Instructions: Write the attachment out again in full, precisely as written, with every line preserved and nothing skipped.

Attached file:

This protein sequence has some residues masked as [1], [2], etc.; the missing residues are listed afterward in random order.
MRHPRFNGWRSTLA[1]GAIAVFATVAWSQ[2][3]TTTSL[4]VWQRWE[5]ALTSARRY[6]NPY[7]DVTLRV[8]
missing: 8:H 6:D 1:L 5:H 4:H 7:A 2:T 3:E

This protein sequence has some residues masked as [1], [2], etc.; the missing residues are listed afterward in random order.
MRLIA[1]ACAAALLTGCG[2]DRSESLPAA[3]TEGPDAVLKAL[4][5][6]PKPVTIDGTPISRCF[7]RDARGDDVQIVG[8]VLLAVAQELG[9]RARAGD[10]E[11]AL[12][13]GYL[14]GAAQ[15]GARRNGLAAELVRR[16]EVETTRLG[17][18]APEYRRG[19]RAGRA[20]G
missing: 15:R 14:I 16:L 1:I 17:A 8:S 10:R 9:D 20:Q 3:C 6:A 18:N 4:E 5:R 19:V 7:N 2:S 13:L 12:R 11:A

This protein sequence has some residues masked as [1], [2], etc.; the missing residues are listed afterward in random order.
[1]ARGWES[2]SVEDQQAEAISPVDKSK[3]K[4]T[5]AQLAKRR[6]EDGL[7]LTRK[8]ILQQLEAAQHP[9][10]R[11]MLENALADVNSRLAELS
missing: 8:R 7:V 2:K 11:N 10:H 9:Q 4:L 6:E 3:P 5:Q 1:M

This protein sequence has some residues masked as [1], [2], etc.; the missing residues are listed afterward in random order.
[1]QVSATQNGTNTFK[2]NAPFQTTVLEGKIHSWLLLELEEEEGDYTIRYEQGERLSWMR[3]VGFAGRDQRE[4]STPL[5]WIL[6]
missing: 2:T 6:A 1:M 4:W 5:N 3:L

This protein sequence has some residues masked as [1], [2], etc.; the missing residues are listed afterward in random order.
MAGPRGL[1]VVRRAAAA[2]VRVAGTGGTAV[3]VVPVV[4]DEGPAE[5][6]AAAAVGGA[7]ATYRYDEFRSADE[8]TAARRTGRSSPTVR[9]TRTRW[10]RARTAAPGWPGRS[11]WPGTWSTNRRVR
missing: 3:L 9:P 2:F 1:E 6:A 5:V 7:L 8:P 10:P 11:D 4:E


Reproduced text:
This protein sequence has some residues masked as [1], [2], etc.; the missing residues are listed afterward in random order.
MRHPRFNGWRSTLA[1]GAIAVFATVAWSQ[2][3]TTTSL[4]VWQRWE[5]ALTSARRY[6]NPY[7]DVTLRV[8]
missing: 8:H 6:D 1:L 5:H 4:H 7:A 2:T 3:E

This protein sequence has some residues masked as [1], [2], etc.; the missing residues are listed afterward in random order.
MRLIA[1]ACAAALLTGCG[2]DRSESLPAA[3]TEGPDAVLKAL[4][5][6]PKPVTIDGTPISRCF[7]RDARGDDVQIVG[8]VLLAVAQELG[9]RARAGD[10]E[11]AL[12][13]GYL[14]GAAQ[15]GARRNGLAAELVRR[16]EVETTRLG[17][18]APEYRRG[19]RAGRA[20]G
missing: 15:R 14:I 16:L 1:I 17:A 8:S 10:R 9:D 20:Q 3:C 6:A 18:N 4:E 5:R 19:V 7:N 2:S 13:L 12:R 11:A

This protein sequence has some residues masked as [1], [2], etc.; the missing residues are listed afterward in random order.
[1]ARGWES[2]SVEDQQAEAISPVDKSK[3]K[4]T[5]AQLAKRR[6]EDGL[7]LTRK[8]ILQQLEAAQHP[9][10]R[11]MLENALADVNSRLAELS
missing: 8:R 7:V 2:K 11:N 10:H 9:Q 4:L 6:E 3:P 5:Q 1:M

This protein sequence has some residues masked as [1], [2], etc.; the missing residues are listed afterward in random order.
[1]QVSATQNGTNTFK[2]NAPFQTTVLEGKIHSWLLLELEEEEGDYTIRYEQGERLSWMR[3]VGFAGRDQRE[4]STPL[5]WIL[6]
missing: 2:T 6:A 1:M 4:W 5:N 3:L

This protein sequence has some residues masked as [1], [2], etc.; the missing residues are listed afterward in random order.
MAGPRGL[1]VVRRAAAA[2]VRVAGTGGTAV[3]VVPVV[4]DEGPAE[5][6]AAAAVGGA[7]ATYRYDEFRSADE[8]TAARRTGRSSPTVR[9]TRTRW[10]RARTAAPGWPGRS[11]WPGTWSTNRRVR
missing: 3:L 9:P 2:F 1:E 6:A 5:V 7:L 8:P 10:P 11:D 4:E